Ask yourself… what is the deeper issue here? What is going on in me that I need to address? What is truly important in this situation? Will this matter in 5 years? Am I viewing this situation with a balanced and realistic perspective?
Wise Mind is not about wearing rose colored glasses, but it does allow for realistic positivity and self-acceptance.
Practicing Wise Mind has helped me in so many ways. It helps me speak truth to myself when it comes to my body image, and pursue true health. It helps me avoid blowing conflicts with my S.O. out of proportion. It helps me view my performance at work realistically, and pursue progress over perfection. Most importantly, Wise Mind helps me understand and live by an identity that is not built on the shaky foundation of opinions and expectations. It helps me remember that I am still me, despite that change in job or relationship status. It has definitely helped me think through what really matters to me and base my life around things that last. In the midst of solidifying my identity, I’ve been able to experience self acceptance.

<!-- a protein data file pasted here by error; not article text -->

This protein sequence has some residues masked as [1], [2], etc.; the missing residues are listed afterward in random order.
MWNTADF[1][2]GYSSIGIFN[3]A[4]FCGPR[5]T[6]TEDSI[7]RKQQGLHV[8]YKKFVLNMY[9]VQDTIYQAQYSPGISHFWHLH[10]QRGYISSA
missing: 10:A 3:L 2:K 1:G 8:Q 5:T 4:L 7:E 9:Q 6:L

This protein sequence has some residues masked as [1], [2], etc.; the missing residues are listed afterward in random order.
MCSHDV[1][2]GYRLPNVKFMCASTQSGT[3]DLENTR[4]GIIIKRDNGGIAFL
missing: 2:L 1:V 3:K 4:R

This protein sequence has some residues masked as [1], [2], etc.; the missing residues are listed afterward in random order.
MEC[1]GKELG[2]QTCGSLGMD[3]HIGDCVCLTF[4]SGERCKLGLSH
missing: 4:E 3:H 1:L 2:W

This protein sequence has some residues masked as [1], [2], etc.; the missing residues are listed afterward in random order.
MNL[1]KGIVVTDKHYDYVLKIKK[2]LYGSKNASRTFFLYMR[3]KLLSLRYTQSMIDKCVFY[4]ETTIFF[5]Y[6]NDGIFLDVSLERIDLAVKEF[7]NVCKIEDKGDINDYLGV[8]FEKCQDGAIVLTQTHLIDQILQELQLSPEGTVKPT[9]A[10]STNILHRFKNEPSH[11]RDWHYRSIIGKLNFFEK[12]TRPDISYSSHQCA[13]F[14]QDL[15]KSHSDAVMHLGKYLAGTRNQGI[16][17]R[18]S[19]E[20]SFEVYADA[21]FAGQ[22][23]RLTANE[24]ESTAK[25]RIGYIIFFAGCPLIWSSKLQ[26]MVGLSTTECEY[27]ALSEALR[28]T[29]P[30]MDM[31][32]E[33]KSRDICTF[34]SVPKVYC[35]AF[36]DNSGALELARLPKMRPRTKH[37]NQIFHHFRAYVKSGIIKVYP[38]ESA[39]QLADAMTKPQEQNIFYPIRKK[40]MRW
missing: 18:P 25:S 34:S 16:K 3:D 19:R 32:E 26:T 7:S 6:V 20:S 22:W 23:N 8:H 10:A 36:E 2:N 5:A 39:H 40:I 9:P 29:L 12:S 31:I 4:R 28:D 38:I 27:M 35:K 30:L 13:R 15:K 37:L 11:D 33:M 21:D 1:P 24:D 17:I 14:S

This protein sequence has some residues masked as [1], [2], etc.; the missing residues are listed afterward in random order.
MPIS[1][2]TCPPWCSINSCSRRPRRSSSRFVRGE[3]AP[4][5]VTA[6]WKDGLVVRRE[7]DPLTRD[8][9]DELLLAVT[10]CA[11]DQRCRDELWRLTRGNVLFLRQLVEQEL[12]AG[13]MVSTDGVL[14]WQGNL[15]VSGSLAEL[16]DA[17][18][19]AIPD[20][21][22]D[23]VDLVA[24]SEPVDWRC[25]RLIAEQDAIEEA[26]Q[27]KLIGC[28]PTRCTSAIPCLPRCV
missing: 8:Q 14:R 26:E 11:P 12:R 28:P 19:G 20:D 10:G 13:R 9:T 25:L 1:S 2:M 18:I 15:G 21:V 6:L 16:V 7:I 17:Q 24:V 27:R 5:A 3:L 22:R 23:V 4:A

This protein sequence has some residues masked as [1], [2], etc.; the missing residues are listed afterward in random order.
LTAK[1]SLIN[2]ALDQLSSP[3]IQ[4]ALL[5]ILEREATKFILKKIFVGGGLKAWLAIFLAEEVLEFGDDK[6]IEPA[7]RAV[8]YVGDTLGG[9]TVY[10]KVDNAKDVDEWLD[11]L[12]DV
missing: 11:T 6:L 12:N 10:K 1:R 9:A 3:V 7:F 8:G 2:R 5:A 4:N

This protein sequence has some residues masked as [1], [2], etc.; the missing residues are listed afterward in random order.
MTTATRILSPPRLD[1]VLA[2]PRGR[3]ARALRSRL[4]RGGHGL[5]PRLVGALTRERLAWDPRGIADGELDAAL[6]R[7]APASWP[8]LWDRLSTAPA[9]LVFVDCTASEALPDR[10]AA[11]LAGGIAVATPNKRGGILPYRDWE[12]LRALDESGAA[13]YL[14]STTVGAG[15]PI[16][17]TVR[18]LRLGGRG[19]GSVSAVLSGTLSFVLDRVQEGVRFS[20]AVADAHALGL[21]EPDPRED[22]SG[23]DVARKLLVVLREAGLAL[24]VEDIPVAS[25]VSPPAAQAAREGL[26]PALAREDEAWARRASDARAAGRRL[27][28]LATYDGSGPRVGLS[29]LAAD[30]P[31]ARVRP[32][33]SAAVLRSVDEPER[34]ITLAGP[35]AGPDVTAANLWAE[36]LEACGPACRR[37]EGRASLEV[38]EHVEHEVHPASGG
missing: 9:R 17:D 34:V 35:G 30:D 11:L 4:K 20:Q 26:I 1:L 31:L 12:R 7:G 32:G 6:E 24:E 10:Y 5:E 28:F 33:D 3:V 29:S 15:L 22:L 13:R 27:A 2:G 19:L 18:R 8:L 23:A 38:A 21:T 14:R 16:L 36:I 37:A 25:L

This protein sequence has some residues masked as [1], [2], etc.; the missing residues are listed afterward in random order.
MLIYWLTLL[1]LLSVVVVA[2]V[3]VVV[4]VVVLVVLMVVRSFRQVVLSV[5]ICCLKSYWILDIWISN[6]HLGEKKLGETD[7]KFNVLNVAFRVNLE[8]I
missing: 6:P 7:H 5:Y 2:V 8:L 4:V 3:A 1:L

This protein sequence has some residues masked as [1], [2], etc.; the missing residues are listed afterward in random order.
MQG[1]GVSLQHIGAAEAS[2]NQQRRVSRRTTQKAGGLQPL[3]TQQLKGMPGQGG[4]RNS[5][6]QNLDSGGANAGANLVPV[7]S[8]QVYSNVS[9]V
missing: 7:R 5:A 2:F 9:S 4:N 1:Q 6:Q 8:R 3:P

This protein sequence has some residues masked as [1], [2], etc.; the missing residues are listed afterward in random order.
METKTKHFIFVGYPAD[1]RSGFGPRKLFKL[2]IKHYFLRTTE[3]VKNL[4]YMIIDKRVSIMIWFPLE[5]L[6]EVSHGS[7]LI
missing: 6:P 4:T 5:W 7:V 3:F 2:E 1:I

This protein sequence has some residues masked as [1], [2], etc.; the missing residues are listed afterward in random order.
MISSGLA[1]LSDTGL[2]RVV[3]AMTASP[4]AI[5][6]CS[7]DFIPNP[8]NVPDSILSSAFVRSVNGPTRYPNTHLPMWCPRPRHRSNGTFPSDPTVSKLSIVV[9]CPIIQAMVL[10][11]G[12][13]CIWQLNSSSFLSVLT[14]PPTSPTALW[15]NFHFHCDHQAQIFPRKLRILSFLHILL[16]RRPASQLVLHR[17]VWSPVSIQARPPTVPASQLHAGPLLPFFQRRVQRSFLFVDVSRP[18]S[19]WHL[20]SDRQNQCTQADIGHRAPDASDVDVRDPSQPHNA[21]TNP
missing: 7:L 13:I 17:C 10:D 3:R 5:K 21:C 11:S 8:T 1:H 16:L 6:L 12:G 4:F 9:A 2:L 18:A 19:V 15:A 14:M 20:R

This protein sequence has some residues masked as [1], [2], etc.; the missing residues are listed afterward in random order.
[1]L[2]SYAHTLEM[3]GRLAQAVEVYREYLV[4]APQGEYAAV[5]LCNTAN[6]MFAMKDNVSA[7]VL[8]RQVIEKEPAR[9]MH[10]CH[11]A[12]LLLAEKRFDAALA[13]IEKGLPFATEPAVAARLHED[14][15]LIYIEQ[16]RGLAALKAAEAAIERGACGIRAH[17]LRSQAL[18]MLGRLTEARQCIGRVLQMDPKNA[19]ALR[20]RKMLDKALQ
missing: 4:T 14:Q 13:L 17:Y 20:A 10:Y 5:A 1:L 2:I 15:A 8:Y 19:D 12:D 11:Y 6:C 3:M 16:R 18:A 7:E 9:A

Self acceptance goes so much deeper than having self-esteem or telling yourself nice things. Self acceptance… the kind that is real, raw, genuine, and enduring… is a huge part of having a solid identity. Utilizing Wise Mind to process ETC’s is one simple but effective therapeutic technique that I use all the time to help keep my emotions in check and maintain a positive perspective. Keeping my emotions in check, maintaining and positive perspective, and developing a more realistic, enduring sense of self (rather than the negative, shaky me that used to reign supreme) has helped my self-acceptance. I hope that you’re able to incorporate Wise Mind into your own life and ETC’s that you encounter, and I hope it leads you to true self-acceptance.
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Laura is a professional mental health therapist and founder of Ivory & Pine, a blog about all things intentional living, particularly self-care and mental health. She is passionate about helping people maximize their potential, embrace their identity, and clarify their purpose. She loves French press coffee with a little too much creamer, hiking through the Rocky Mountains, her Midwest roots, and dabbling on the ukulele. She currently lives in Colorado.